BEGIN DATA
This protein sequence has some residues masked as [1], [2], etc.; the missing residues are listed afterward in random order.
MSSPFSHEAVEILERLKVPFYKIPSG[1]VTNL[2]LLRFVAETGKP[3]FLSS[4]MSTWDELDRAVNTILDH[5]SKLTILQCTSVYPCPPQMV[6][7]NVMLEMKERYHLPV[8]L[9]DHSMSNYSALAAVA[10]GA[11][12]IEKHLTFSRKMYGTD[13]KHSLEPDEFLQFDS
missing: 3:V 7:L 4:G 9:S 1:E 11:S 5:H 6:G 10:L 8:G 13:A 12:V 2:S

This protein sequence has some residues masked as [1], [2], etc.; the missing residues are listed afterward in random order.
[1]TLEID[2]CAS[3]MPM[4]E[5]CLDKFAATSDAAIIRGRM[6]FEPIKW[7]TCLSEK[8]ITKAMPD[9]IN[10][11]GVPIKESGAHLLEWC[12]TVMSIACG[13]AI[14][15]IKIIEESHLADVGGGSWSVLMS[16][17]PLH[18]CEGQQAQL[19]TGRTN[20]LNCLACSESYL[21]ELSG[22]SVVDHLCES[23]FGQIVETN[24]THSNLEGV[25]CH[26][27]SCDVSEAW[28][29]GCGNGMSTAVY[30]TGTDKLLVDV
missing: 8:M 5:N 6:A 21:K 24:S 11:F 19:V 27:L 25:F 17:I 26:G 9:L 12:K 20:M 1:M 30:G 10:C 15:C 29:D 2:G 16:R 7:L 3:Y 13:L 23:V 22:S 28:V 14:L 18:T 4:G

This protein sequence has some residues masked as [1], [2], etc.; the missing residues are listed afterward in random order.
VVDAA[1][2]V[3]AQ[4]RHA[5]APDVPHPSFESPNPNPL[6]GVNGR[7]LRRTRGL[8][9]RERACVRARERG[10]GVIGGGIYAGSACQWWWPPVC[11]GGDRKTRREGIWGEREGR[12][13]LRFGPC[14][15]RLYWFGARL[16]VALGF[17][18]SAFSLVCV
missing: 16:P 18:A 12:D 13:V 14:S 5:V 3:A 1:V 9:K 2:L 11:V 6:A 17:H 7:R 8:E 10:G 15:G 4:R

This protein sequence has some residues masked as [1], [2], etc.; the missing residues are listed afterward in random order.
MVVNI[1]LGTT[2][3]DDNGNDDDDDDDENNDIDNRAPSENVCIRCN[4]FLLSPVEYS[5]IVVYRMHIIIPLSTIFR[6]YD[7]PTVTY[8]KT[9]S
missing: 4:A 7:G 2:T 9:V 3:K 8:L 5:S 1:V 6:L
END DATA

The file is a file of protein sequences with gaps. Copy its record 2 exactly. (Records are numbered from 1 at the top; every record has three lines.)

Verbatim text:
This protein sequence has some residues masked as [1], [2], etc.; the missing residues are listed afterward in random order.
[1]TLEID[2]CAS[3]MPM[4]E[5]CLDKFAATSDAAIIRGRM[6]FEPIKW[7]TCLSEK[8]ITKAMPD[9]IN[10][11]GVPIKESGAHLLEWC[12]TVMSIACG[13]AI[14][15]IKIIEESHLADVGGGSWSVLMS[16][17]PLH[18]CEGQQAQL[19]TGRTN[20]LNCLACSESYL[21]ELSG[22]SVVDHLCES[23]FGQIVETN[24]THSNLEGV[25]CH[26][27]SCDVSEAW[28][29]GCGNGMSTAVY[30]TGTDKLLVDV
missing: 8:M 5:N 6:A 21:K 24:S 11:F 19:V 27:L 25:F 17:I 26:G 9:L 12:K 20:M 1:M 30:G 10:C 15:C 29:D 2:G 16:R 7:L 3:Y 13:L 23:V 22:S 28:V 14:L 18:T 4:G